On Monday, November 16, the National Coordination for Disaster Reduction of Guatemala (CONRED) carried out preventative evacuations for residents in river basins at risk of flooding due to the presence of Hurricane Iota. Iota made landfall over northeastern Nicaragua late on Monday and continues to track westwards across Central America on Tuesday, November 17. Whilst it is forecast to weaken on making landfall, heavy rain is expected across much of the region through at least Thursday, November 19. The National Institute of Seismology, Volcanology, Meteorology, and Hydrology (INSIVUMEH) has estimated that the areas likely to be most affected in Guatemala are the departments of Alta Verapaz, Izabal, Quiché, Huehuetenango, Petén, Zacapa, and Chiquimula. Some of these areas could receive as much as 250-500 mm (10-20 in) of rain. CONRED is therefore carrying out preventative evacuations for those in the Usumacinta, La Pasión, Motagua, La Paz, Polochic, and Chixoy river basins. CONRED has also deployed emergency response teams in preparation to many of these areas, established 1900 emergency shelters, and is preparing aid to be sent to affected areas.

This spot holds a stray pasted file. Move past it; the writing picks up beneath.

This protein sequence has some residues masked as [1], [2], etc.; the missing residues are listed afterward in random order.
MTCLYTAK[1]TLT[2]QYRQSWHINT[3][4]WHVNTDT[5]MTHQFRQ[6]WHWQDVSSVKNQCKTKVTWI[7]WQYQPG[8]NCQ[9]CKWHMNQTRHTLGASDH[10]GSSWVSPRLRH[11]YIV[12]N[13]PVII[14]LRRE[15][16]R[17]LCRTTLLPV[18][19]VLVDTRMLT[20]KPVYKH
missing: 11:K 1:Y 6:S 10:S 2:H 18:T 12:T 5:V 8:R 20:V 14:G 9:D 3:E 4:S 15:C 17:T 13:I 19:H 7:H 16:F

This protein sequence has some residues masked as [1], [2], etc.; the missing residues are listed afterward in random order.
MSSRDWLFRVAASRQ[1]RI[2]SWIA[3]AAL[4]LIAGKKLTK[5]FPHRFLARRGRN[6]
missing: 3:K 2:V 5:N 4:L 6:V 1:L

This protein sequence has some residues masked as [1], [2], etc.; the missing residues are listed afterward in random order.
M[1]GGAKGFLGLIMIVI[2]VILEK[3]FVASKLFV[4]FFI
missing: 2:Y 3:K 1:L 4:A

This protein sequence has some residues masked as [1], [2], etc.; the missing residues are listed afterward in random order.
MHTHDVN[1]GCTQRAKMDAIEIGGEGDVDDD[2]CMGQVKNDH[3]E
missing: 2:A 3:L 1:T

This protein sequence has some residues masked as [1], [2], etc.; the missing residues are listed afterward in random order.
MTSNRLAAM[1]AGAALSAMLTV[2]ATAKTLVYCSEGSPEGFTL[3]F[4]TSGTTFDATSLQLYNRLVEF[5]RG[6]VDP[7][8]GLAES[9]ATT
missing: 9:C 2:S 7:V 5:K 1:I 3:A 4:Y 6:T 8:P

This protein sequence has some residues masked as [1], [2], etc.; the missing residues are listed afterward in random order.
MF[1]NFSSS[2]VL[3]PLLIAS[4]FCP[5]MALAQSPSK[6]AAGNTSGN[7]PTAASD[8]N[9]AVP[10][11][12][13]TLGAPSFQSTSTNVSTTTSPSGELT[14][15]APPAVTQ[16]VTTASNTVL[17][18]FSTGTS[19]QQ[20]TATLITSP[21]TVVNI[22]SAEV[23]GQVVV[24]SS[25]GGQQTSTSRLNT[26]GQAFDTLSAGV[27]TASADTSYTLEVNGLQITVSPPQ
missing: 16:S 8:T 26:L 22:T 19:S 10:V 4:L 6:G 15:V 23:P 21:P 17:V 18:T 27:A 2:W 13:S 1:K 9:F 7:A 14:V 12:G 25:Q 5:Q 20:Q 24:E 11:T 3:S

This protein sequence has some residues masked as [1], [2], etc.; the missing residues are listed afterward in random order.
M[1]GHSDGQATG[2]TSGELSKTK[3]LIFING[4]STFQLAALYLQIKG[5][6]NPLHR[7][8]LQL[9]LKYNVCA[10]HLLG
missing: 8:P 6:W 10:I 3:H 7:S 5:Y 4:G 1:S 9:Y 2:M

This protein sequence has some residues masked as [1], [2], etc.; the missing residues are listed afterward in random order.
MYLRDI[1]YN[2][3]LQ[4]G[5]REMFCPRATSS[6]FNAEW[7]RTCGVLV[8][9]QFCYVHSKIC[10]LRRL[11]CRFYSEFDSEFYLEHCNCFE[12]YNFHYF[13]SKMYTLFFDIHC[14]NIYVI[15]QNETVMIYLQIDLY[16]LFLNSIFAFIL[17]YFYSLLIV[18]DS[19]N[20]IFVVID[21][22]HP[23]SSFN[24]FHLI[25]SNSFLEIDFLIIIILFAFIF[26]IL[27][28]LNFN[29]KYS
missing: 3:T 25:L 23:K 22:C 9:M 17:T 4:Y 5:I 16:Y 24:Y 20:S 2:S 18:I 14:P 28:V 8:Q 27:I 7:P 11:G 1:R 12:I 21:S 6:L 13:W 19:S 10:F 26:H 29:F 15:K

Hurricane Iota threatens to hit areas that have still not recovered from Hurricane Eta, which left dozens dead and nearly a hundred still missing in early November. The storm is likely to cause further landslides on already unstable slopes and inundate already flooded areas. Associated disruptions to transport, businesses, and utilities are expected over the coming days.
Guatemala is semi-regularly affected by tropical storm systems, which can approach from its Caribbean coast from June through November. These storms can be particularly ravaging for rural areas, many of which have suffered catastrophic damage from winds and flooding in the past.
Those in affected areas are advised to monitor local weather reports, anticipate transportation disruptions, avoid areas directly affected by flooding, confirm road conditions before setting out, and adhere to instructions issued by local authorities, including evacuation orders. Avoid walking or driving through floodwaters.